6) Rinse in DI water

      7) Ano bath, 50/50 DI water and battery acid 90 min. Bath temp 70 deg. Lead flashing used as cathode. Agilent 200W digital control lab quality power supply

      Rinse in DI water

      9) Rit Dye bath between 140 and 180 F fot 10 to 15 min

      10) Rinse in DI water

      11) Boil 20 min in DI water.

      Comment


      • #4
        Heres a pic if a part in the Lye Bath
        Attached Files

        Comment


        • #5
          Heres the part in the ano bath. Thisis with the power supplies poles reversed...only way to get a rwaction. So ive put it back into the etch bath. Been there about an hour and a half now. Still light in color little to no grey. Could there be a really thick previous anodizing that takes a really long time to etch off?
          Attached Files

          Comment


          • #6
            So latest attempt. The ano bath looks like its working backwards. Bubbles and reaction are moving from the lead cathode. Everything I have read and seen seems opposite.

            Comment


            • #7
              Originally posted by Scott Beatty View Post
              So latest attempt. The ano bath looks like its working backwards. Bubbles and reaction are moving from the lead cathode. Everything I have read and seen seems opposite.
              You should see bubbles forming on the cathodes. This is hydrogen ions (given off by the anodizing reaction) combining to make Hydrogen gas.
              Process control doesn't give you good quality, it gives you consistent quality.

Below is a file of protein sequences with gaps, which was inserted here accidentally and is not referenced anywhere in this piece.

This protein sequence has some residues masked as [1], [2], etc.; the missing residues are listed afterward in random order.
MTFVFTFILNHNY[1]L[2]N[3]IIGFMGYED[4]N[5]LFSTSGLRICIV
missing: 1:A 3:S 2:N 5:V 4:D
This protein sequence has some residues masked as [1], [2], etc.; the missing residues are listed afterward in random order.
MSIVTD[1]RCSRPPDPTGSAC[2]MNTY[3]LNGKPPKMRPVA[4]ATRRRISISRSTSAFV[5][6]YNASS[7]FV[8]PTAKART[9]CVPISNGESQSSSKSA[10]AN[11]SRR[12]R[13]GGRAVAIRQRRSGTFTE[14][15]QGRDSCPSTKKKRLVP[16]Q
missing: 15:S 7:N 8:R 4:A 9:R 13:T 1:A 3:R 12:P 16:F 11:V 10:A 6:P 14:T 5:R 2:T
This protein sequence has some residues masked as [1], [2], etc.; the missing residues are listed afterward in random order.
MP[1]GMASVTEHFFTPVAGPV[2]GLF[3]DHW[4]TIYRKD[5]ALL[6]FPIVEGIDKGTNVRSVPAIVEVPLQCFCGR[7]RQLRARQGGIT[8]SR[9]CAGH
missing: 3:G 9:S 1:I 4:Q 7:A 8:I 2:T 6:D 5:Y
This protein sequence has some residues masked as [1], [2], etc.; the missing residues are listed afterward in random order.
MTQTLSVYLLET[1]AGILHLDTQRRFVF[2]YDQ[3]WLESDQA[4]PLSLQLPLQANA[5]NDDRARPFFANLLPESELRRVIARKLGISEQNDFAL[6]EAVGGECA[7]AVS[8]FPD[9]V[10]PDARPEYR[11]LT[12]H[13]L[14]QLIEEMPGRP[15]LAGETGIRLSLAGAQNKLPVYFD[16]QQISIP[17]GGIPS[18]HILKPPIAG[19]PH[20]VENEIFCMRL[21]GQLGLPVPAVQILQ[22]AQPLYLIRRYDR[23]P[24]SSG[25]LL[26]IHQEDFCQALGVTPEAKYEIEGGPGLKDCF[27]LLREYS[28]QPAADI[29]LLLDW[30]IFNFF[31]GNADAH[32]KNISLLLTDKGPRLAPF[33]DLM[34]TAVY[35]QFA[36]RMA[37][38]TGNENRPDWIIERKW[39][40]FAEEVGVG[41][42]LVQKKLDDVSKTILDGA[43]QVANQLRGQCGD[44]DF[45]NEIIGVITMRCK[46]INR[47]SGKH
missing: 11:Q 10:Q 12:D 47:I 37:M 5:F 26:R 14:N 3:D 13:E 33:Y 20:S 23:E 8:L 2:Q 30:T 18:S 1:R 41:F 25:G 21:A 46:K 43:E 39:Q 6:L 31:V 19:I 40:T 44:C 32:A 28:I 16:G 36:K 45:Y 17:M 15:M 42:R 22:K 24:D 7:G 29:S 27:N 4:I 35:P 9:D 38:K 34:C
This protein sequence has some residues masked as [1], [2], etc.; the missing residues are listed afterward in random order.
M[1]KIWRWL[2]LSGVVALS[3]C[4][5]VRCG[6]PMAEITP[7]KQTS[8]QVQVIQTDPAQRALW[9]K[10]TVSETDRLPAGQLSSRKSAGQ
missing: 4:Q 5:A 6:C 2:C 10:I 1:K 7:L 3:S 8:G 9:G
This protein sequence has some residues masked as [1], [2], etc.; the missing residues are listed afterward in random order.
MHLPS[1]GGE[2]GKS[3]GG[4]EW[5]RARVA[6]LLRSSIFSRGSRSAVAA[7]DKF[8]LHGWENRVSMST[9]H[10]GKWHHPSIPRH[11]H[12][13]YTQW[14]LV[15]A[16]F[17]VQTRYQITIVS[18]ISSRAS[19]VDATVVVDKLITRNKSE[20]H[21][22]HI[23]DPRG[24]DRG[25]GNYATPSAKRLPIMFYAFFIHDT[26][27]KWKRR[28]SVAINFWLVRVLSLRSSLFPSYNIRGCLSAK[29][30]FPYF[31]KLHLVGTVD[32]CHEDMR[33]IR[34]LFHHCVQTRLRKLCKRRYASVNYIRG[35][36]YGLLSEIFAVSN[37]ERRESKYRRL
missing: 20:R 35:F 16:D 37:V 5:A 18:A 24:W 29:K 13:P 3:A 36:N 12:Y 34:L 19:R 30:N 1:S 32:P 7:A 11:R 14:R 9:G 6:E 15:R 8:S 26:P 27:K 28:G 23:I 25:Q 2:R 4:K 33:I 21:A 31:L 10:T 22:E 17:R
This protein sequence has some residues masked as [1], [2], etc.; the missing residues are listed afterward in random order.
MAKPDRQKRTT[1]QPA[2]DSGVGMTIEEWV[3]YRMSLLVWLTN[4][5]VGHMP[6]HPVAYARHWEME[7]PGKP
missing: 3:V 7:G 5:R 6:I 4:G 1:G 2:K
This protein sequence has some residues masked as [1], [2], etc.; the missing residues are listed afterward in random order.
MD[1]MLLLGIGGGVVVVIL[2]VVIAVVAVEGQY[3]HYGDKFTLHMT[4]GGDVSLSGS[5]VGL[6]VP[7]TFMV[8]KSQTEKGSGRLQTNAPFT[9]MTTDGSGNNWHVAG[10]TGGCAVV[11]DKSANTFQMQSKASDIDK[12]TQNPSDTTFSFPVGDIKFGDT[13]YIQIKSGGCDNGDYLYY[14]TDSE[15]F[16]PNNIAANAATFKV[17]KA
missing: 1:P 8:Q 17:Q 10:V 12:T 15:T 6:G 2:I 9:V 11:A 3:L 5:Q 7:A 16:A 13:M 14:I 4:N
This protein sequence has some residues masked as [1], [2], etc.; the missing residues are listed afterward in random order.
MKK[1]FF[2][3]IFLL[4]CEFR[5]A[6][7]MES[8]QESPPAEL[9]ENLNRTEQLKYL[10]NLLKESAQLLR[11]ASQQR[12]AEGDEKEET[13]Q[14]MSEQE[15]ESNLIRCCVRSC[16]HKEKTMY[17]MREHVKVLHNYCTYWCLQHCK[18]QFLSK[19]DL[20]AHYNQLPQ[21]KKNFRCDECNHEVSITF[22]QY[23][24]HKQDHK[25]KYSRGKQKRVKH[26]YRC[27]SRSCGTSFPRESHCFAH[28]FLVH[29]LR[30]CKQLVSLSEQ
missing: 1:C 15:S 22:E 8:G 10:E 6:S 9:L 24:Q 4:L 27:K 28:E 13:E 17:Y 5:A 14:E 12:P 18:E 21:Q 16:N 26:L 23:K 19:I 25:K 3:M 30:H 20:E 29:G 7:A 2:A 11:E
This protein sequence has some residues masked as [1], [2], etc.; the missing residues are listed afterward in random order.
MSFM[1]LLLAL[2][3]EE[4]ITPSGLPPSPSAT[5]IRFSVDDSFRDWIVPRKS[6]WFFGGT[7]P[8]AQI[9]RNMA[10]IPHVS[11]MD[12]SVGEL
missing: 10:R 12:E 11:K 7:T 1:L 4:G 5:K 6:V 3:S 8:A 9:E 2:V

Good quality comes from consistently doing the right things.

              Process control systems for Anodizers
              If a post helps you out LIKE the post
              I'm not an Amateur Metal Finisher. I've just been around the industry for a dozen years or so helping and consulting when and where I can.

              Comment


              • #8
                I think its most likely i screwed up the chemistry in the etch bath. The first test part took dye really well but subsequent parts formed a coating of what looks like Aluminum Oxide.

                I used a piece of Aluminum TIG rod as a hanging wire which dissolved. Im assuming that threw the chemistry out of wack and now it doesnt etch properly and effects every step down the line.

                Comment


                • #9
                  Originally posted by Scott Beatty View Post
                  subsequent parts formed a coating of what looks like Aluminum Oxide.
                  That's the goal, however, for many alloys with a 0.5 mill you can't really see the coating unless you know what to look for.

                  What did your coating looking like? Was it a white power?

                  From your previous comments, yes your etch bath is no good.

                  Process control doesn't give you good quality, it gives you consistent quality.
                  Good quality comes from consistently doing the right things.

                  Process control systems for Anodizers
                  If a post helps you out LIKE the post
                  I'm not an Amateur Metal Finisher. I've just been around the industry for a dozen years or so helping and consulting when and where I can.

                  Comment